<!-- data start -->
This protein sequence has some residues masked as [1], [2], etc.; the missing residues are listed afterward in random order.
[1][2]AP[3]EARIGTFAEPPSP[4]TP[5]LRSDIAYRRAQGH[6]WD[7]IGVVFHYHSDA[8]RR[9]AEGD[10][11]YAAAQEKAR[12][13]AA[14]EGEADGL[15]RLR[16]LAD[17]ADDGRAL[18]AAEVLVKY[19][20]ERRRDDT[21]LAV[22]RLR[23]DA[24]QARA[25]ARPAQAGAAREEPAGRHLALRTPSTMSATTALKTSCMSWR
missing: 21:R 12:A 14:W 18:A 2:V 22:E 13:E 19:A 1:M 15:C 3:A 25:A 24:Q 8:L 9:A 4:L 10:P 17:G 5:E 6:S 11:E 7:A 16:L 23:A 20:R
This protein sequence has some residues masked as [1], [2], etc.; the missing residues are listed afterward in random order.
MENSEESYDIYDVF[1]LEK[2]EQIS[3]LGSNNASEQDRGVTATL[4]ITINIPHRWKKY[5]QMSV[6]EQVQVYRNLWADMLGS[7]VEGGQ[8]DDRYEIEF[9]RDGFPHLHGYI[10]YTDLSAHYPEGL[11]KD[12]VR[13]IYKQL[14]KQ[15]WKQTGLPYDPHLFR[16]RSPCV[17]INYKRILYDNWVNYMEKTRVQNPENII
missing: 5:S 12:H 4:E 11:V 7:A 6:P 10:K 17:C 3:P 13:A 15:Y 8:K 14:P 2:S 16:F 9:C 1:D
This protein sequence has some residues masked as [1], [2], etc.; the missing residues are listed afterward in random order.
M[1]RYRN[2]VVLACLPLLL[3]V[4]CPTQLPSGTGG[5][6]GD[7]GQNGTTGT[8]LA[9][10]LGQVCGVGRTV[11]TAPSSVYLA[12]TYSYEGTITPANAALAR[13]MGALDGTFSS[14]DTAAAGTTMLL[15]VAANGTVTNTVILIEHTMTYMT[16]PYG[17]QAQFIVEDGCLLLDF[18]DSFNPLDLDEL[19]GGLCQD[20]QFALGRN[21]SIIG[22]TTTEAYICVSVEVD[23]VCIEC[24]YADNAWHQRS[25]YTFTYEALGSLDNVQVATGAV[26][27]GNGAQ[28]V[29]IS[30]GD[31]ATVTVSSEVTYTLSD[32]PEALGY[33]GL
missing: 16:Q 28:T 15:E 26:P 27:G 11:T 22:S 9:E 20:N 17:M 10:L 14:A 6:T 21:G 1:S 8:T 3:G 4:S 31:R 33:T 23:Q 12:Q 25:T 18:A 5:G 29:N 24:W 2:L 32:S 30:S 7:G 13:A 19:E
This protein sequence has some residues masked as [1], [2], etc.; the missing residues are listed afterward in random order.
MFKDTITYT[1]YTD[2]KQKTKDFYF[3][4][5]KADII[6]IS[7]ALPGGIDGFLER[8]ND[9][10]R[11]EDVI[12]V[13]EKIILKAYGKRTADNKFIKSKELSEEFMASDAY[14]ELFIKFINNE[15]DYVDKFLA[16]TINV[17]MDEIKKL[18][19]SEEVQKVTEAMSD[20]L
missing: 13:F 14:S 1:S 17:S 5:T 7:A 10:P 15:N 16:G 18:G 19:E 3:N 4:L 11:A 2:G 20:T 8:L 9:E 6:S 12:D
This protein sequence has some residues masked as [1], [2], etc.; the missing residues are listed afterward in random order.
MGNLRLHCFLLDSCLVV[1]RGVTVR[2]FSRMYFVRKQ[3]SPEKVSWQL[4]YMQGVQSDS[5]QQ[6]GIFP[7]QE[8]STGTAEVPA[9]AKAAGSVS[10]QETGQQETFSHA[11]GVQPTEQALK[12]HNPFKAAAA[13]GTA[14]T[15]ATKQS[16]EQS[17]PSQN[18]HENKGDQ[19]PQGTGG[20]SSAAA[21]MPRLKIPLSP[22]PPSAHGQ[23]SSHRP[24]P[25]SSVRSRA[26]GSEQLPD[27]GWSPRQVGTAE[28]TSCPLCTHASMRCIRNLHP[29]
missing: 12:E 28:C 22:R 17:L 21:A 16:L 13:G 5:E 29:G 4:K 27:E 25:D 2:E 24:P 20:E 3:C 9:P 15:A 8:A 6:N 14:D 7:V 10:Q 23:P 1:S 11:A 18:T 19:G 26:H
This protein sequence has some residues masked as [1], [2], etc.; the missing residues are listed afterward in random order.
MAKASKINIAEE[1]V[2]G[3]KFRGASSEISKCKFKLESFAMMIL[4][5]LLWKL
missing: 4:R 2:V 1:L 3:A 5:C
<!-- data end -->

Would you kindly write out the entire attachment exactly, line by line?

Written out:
This protein sequence has some residues masked as [1], [2], etc.; the missing residues are listed afterward in random order.
[1][2]AP[3]EARIGTFAEPPSP[4]TP[5]LRSDIAYRRAQGH[6]WD[7]IGVVFHYHSDA[8]RR[9]AEGD[10][11]YAAAQEKAR[12][13]AA[14]EGEADGL[15]RLR[16]LAD[17]ADDGRAL[18]AAEVLVKY[19][20]ERRRDDT[21]LAV[22]RLR[23]DA[24]QARA[25]ARPAQAGAAREEPAGRHLALRTPSTMSATTALKTSCMSWR
missing: 21:R 12:A 14:W 18:A 2:V 22:E 13:E 19:A 1:M 15:C 3:A 25:A 24:Q 8:L 9:A 4:L 10:P 17:G 5:E 6:S 11:E 7:A 16:L 23:A 20:R
This protein sequence has some residues masked as [1], [2], etc.; the missing residues are listed afterward in random order.
MENSEESYDIYDVF[1]LEK[2]EQIS[3]LGSNNASEQDRGVTATL[4]ITINIPHRWKKY[5]QMSV[6]EQVQVYRNLWADMLGS[7]VEGGQ[8]DDRYEIEF[9]RDGFPHLHGYI[10]YTDLSAHYPEGL[11]KD[12]VR[13]IYKQL[14]KQ[15]WKQTGLPYDPHLFR[16]RSPCV[17]INYKRILYDNWVNYMEKTRVQNPENII
missing: 5:S 12:H 4:E 11:V 7:A 6:P 10:K 17:C 3:P 13:A 15:Y 8:K 14:P 2:S 16:F 9:C 1:D
This protein sequence has some residues masked as [1], [2], etc.; the missing residues are listed afterward in random order.
M[1]RYRN[2]VVLACLPLLL[3]V[4]CPTQLPSGTGG[5][6]GD[7]GQNGTTGT[8]LA[9][10]LGQVCGVGRTV[11]TAPSSVYLA[12]TYSYEGTITPANAALAR[13]MGALDGTFSS[14]DTAAAGTTMLL[15]VAANGTVTNTVILIEHTMTYMT[16]PYG[17]QAQFIVEDGCLLLDF[18]DSFNPLDLDEL[19]GGLCQD[20]QFALGRN[21]SIIG[22]TTTEAYICVSVEVD[23]VCIEC[24]YADNAWHQRS[25]YTFTYEALGSLDNVQVATGAV[26][27]GNGAQ[28]V[29]IS[30]GD[31]ATVTVSSEVTYTLSD[32]PEALGY[33]GL
missing: 16:Q 28:T 15:E 26:P 27:G 11:T 22:S 9:E 20:N 17:M 10:L 14:A 6:T 21:G 1:S 8:T 3:G 4:S 31:R 33:T 23:Q 12:Q 25:T 18:A 5:G 29:N 24:W 2:L 32:S 30:S 7:G 13:A 19:E
This protein sequence has some residues masked as [1], [2], etc.; the missing residues are listed afterward in random order.
MFKDTITYT[1]YTD[2]KQKTKDFYF[3][4][5]KADII[6]IS[7]ALPGGIDGFLER[8]ND[9][10]R[11]EDVI[12]V[13]EKIILKAYGKRTADNKFIKSKELSEEFMASDAY[14]ELFIKFINNE[15]DYVDKFLA[16]TINV[17]MDEIKKL[18][19]SEEVQKVTEAMSD[20]L
missing: 13:F 14:S 1:S 17:S 5:T 7:A 10:P 15:N 16:G 18:G 19:E 3:N 4:L 11:A 2:G 20:T 8:L 9:E 6:S 12:D
This protein sequence has some residues masked as [1], [2], etc.; the missing residues are listed afterward in random order.
MGNLRLHCFLLDSCLVV[1]RGVTVR[2]FSRMYFVRKQ[3]SPEKVSWQL[4]YMQGVQSDS[5]QQ[6]GIFP[7]QE[8]STGTAEVPA[9]AKAAGSVS[10]QETGQQETFSHA[11]GVQPTEQALK[12]HNPFKAAAA[13]GTA[14]T[15]ATKQS[16]EQS[17]PSQN[18]HENKGDQ[19]PQGTGG[20]SSAAA[21]MPRLKIPLSP[22]PPSAHGQ[23]SSHRP[24]P[25]SSVRSRA[26]GSEQLPD[27]GWSPRQVGTAE[28]TSCPLCTHASMRCIRNLHP[29]
missing: 12:E 28:C 22:R 17:L 21:A 16:L 13:G 5:E 29:G 4:K 27:E 25:D 2:E 24:P 20:E 3:C 9:P 15:A 8:A 6:N 14:D 7:V 10:Q 23:P 1:S 11:A 18:T 19:G 26:H
This protein sequence has some residues masked as [1], [2], etc.; the missing residues are listed afterward in random order.
MAKASKINIAEE[1]V[2]G[3]KFRGASSEISKCKFKLESFAMMIL[4][5]LLWKL
missing: 4:R 2:V 1:L 3:A 5:C